Termites are destructive pests that eat 24/7. If left undetected, a termite infestation can cause thousands of dollars in property damage. As a homeowner, you need to be vigilant when it comes to termites, and this means understanding potential risk factors for infestations around your house. Building materials are one area of concern. It’s common knowledge that termites eat wood, but do they actually prefer certain types of wood over others? Could the wood in your home be attracting these pests?
One type of wood that many homeowners wonder about is cedar. Find out if termites like to dine on this fragrant wood and learn more about what attracts them to your home.
What About Cedar?
Cedar is commonly believed to be a termite-repellent wood, but the truth is, these pests will eat it if they have to. That said, termites are less attracted to cedar than other types of wood. According to the U.S. Department of Agriculture, that’s because cedar contains allelochemicals. These are substances naturally produced by plants that act as repellents against some insects. Allelochemicals are typically found in the heartwood, or core, of trees. This wood is traditionally darker and denser. Unfortunately, while the core of the cedar may be somewhat termite resistant, it does not fully repel the insects and the white wood on the outside of the core is not termite resistant at all.
For some homeowners, this extra layer of resistance and durability may make cedar an appealing building material. However, it is more expensive than other types of wood.
So, termites will eat cedar if they have to. Now you may be wondering why they even eat wood at all. The answer is simple: cellulose. Cellulose is a substance contained in the cell walls of plants that gives them their rigid structure. Termites, along with other animals like cows, horses and sheep, have bacteria in their guts that contain the enzymes necessary to break down cellulose and convert it into the nutrients they need to survive. Unfortunately, termites really don’t discriminate when it comes to sources of cellulose, so any wood around your home could become a meal.
Humans cannot digest cellulose because our bodies don’t contain the right kind of enzymes. However, we do utilize the compound almost daily – it is present in plant-based items like paper products and cotton, linen and rayon clothing.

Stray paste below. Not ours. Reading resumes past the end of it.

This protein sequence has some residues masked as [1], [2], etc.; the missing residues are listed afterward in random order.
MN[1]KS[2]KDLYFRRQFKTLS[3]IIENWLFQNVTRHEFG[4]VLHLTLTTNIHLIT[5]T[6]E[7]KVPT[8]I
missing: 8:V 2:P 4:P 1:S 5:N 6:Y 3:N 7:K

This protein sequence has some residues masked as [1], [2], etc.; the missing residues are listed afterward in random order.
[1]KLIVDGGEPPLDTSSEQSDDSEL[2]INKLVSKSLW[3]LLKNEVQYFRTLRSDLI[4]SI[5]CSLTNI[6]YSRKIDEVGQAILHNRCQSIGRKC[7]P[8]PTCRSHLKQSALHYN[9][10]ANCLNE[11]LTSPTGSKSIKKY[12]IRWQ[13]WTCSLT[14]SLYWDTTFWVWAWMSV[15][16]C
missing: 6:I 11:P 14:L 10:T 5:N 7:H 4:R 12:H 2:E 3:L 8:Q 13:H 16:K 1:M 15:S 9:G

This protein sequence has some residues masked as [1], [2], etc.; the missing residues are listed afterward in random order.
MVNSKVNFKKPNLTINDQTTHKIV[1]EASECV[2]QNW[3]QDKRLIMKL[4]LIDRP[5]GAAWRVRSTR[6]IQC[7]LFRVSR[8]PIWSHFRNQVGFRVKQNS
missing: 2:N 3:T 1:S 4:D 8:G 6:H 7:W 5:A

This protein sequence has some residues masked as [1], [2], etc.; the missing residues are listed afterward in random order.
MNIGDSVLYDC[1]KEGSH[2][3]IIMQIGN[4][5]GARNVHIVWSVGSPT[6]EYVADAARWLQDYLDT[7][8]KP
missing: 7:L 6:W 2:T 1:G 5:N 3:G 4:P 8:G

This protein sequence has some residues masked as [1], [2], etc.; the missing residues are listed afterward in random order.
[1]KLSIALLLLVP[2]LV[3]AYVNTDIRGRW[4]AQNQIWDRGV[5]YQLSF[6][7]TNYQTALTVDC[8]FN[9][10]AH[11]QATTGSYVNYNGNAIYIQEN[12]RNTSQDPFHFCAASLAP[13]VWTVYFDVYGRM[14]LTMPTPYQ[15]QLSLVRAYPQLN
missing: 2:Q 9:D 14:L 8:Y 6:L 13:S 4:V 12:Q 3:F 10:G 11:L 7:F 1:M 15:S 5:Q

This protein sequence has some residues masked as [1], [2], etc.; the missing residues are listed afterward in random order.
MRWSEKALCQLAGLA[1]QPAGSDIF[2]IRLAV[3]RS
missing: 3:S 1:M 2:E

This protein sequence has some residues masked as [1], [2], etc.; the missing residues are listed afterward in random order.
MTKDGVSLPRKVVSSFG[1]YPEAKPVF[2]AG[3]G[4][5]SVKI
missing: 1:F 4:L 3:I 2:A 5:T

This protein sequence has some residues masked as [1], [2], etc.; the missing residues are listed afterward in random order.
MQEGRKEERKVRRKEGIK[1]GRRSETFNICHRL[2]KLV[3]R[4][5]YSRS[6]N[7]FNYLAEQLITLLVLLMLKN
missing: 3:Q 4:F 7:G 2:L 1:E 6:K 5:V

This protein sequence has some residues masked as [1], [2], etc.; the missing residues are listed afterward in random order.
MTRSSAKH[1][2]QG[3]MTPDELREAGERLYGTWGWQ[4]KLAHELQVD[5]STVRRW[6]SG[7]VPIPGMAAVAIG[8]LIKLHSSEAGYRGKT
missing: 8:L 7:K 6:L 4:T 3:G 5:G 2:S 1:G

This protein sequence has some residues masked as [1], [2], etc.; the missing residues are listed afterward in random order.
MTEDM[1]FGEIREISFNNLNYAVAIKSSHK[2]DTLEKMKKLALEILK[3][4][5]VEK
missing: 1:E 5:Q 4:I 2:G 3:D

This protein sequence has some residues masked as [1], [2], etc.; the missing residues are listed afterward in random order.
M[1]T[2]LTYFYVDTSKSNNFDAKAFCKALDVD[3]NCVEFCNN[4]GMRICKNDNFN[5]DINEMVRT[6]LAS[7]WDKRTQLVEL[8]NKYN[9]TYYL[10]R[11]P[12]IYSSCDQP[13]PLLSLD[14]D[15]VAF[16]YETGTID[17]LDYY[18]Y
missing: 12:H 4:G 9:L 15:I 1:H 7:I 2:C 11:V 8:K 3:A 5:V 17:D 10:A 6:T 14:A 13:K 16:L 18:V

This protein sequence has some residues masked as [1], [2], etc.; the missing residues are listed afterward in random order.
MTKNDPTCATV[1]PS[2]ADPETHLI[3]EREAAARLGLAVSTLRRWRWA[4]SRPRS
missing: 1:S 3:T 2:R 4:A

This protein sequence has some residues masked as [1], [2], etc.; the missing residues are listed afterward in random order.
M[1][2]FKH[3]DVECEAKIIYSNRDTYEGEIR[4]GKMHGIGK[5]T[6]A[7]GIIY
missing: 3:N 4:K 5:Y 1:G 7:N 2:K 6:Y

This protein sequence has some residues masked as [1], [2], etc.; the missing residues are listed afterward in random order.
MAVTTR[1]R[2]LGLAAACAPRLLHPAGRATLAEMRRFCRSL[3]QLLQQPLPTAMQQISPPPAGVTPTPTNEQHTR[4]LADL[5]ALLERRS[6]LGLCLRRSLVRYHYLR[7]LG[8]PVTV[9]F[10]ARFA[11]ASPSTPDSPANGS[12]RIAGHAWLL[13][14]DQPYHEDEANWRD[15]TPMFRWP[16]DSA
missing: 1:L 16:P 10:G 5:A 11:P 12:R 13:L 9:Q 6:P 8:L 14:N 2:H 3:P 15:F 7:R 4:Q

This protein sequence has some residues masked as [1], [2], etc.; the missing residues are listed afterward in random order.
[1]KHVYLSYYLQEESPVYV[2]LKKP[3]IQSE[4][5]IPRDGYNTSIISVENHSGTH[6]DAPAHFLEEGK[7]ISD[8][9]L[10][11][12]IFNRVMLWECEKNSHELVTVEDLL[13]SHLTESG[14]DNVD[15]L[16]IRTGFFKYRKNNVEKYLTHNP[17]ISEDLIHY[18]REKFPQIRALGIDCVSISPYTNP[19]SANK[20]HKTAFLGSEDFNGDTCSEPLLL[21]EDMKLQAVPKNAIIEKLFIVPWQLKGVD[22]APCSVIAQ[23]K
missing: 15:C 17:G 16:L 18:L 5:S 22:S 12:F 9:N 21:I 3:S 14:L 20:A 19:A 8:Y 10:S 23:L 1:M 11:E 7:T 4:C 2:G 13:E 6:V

Termites aren’t necessarily picky eaters, but it may surprise you to learn that different species do have some preferences about the types of wood they will eat. In the United States, subterranean and drywood termites are the primary threats to homes and property. Each of these species can attack a structure in different ways, so it’s important to understand the types of wood they’re attracted to and how your home could be a target.
- Subterranean termites – These termites live underground and must have a moist environment with access to soil to survive. They construct mud tubes that act as tunnels between their underground colonies and their food sources. When it comes to food, subterranean termites generally prefer to dine on soft springwood- the softer part of the growth rings in wood. They also prefer some species of trees over others. For example, pine is generally preferred over cedar.
- Drywood termites – Unlike subterranean termites, drywood termites don’t need soil moisture to survive. As their name implies, they prefer to dine on sources of dry wood, including paneling, furniture and hardwood floors. These termites eat across the grain, and they will destroy both springwood and hard summerwood- the harder, darker growth ring in wood.
Termites in Mulch
Most homeowners are concerned about termites in their houses, but they should also be concerned about their yard. Many people wonder about the connection between termites and mulch. While it’s highly unlikely that mulch purchased from a store will contain live termites, mulch in your yard may trap moisture and provide an environment that attracts the pests.
Mulch may not act as a food source for termites, but it can certainly make the area around your home more enticing and make it easier for the pests to access your house. If you have landscaping in your yard and add mulch for aesthetic reasons, you can decrease your chances of attracting termites by using mulch made of cypress heartwood, melaleuca, eucalyptus, southern tidewater red cypress or, not surprisingly, cedar. All of these woods are generally less attractive to termites. A better choice for mulch would be a synthetic source such as rubberized materials or gravel.
Termites and the damage that they can cause are no joking matter, and any home is an easy target for these voracious pests. The best way to defend your home against termites is contacting a pest control specialist. These professionals can conduct an inspection of your house and property to determine potential points of entry and recommend any necessary treatment steps or preventive measures. Call today to schedule your FREE inspection.